1. Interestingly, for simple cognitive tasks (often an n-back or sustained-attention-to-response task), a decrease in mind-wandering rates is frequently reported in high-difficulty (versus low-difficulty) conditions (e.g., Rummel & Boywitt, 2014; Smallwood & Schooler, 2006). It is noteworthy that processing difficulty influences mind wandering in opposing directions when it is added to simple cognitive versus reading tasks.

  2. We assume that once situational-model building has failed or is impaired, it is unlikely to be repaired (unless re-reading of passages is possible and actually performed). This impairment will thus be “dragged along” until the end of a reading phase (maybe even getting worse with time).

  3. Participants were allowed to take part in the experiment on tablet computers, laptops and computers, but not on smartphones.

  4. After the general mind-wandering question, we additionally asked participants whether their thoughts have been [1] detailed and specific, [2] in the form of images, [3] in the form of words, and [4] spontaneous (in contrast to deliberate). Participants answered these questions on a 4-point scale from “not at all” to “completely.” These questions were adapted from Sormaz et al. (2018) and are not of central interest to the current research questions. Participants’ means aggregated across all 18 assessment points on [1], [2], and [4] did not differ between the experimental conditions. For [3], there was a significant main effect of the presentation format, F(1,171) = 6.51, p = .012, ηp2 = .04, and a significant interaction of format and difficulty level, F(1,171) = 5.59, p = .019, ηp2 = .03. There was no statistical evidence for a group difference between auditory and visual presentation for the noise conditions, t(85) < 1.00, p = .897, d = 0.03, but for the no-noise conditions, t(86) = 3.39, p = .001, d = 0.72, with thoughts being more in the form of words in the visual (M = 2.44, SD = 0.66) than the auditive condition (M = 1.97, SD = 0.64).

  5. All participants were asked to fill out German versions of the Cognitive Failures Questionnaire as a measure of general daily-life distractibility (Broadbent et al., 1982) and the Mind Wandering Questionnaire as a measure of internal daily-life distractibility (Mrazek et al., 2013). As these questionnaires are not of central interest to the current research question, they will not be mentioned further.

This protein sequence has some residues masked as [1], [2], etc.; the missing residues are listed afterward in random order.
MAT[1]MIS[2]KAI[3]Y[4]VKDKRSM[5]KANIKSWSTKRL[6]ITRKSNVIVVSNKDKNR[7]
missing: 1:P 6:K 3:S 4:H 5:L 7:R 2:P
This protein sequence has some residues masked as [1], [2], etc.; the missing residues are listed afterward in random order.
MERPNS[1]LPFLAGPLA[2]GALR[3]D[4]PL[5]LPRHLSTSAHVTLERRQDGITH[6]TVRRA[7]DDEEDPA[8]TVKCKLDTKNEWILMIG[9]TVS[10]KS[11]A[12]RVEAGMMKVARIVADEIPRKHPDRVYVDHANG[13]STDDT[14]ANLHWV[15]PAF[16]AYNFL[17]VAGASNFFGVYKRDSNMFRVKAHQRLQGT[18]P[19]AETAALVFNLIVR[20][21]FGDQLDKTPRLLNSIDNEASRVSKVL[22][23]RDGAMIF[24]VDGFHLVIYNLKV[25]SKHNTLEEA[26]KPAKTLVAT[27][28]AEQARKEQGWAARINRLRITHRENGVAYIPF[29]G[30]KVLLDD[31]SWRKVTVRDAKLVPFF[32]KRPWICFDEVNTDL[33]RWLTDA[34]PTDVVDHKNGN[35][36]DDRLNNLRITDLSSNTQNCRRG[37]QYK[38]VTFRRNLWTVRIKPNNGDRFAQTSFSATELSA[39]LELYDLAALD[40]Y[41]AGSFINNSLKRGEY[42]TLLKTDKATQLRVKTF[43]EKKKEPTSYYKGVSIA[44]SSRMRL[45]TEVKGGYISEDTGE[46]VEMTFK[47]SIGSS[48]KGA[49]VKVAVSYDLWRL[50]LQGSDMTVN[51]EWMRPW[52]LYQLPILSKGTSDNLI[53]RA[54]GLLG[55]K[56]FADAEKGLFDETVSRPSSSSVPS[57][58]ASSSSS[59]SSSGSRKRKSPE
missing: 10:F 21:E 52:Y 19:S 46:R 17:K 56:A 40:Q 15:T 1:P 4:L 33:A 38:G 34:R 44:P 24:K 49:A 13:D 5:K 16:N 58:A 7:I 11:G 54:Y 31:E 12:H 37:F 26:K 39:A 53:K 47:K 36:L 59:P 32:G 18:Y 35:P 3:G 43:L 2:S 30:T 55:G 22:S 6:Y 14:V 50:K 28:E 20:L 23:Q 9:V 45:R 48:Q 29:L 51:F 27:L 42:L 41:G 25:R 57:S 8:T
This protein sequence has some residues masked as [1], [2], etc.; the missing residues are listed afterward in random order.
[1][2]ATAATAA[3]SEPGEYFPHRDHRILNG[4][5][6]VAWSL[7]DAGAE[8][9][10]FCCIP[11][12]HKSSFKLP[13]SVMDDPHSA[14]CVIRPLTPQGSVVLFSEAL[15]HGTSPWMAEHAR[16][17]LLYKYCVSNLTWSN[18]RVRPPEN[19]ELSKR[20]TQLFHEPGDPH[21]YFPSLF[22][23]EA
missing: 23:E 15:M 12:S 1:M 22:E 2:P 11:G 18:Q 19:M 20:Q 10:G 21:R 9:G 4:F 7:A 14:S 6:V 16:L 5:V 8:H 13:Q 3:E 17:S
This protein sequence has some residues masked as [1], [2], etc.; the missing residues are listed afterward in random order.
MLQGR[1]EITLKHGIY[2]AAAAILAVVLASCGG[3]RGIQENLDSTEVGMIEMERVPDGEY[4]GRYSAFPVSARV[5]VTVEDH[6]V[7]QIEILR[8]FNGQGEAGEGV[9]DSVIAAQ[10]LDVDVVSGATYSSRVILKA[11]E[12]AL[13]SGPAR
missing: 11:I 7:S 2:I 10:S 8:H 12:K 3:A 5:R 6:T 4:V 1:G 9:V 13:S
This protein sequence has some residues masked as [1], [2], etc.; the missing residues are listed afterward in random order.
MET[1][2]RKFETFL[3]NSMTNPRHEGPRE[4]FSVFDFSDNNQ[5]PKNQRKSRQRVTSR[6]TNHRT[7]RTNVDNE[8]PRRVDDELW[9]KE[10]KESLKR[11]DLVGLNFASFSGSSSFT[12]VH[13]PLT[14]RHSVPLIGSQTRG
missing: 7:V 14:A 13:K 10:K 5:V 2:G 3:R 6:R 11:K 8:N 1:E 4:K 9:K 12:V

6. We followed the guidelines originally proposed by Jeffreys (1961) for the interpretation of Bayes factors: BF 1–3: anecdotal support; BF 3–10: substantial support; BF 10–30: strong support; BF 30–100: very strong support; and BF > 100: decisive support.

  7. We tested the proportional odds assumption for this ordered regression model. The Brant–Wald test (χ2 = 1.05, df = 2, p = .59) suggested that the effect of perception-difficulty level on inference-based comprehension was the same when comparing it (i) for those who answered two questions correctly with those who answered one correctly and (ii) for those who answered one question correctly with those answered none correctly.

  8. The present study and the study by Faber and colleagues (2017) further differed in the employed reading materials. Faber and colleagues used educational texts that were about three and a half times shorter than the crime novella that we used. Features of the reading material might influence cognitive and motivational variables and, in turn, mind-wandering reports.


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The authors thank Eva Bischoff and Deborah Park for their help in the experiment-preparation and data-collection process.

Significance statement

In many everyday situations, degraded perceptual input can make reading or listening difficult. We do not always read clearly printed sentences and paragraphs, but are often presented with illegible handwriting or printouts with poor contrast. Also, especially during the last pandemic years, many people have attended Zoom meetings in which the voice of the speaker was superimposed by clicks and crackles resultant from poor Internet connections. These everyday examples highlight how perceptual noise represents a ubiquitous barrier to communication in everyday life. However, we know relatively little about how the presence of perceptual noise influences people’s capability to focus their attention on a task at hand. The goal of the current work was to examine the impact such noise has on off-task states, like mind wandering, as well as narrative comprehension when people read or listen to a short story. Our results suggest that perceptual noise, in either the visual or auditory domain, increases reports of mind wandering and decreases text comprehension. Our findings underline the importance of perceptually easy-to-process material in the reading and listening domains. At least high-intensity noise, as implemented in our study, can seriously impede task focus and, in turn, text comprehension.

Open practices statement

The preregistration as well as the data set and analyses script can be accessed under


Open Access funding enabled and organized by Projekt DEAL. The present research was supported by a grant from the German research foundation (Deutsche Forschungsgemeinschaft) to Jan Rummel (Grant No. RU1996/3-1). For the publication fee, we acknowledge financial support by Deutsche Forschungsgemeinschaft within the funding programme „Open Access Publikationskosten“ as well as by Heidelberg University.

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L.S., J.R., and J.S. were involved in planning and designing the experiment. L.S. and S.P. programmed the experiment, processed the experimental data, and performed the analyses. L.S. drafted the manuscript with all authors commenting on and editing it. All authors read and approved the final manuscript.

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Correspondence to Lena Steindorf.

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Steindorf, L., Pink, S., Rummel, J. et al. When there is noise on Sherlock Holmes: mind wandering increases with perceptual processing difficulty during reading and listening. Cogn. Research 8, 31 (2023).

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  • Mind wandering
  • Task-unrelated thought
  • Perceptual processing difficulty
  • Text comprehension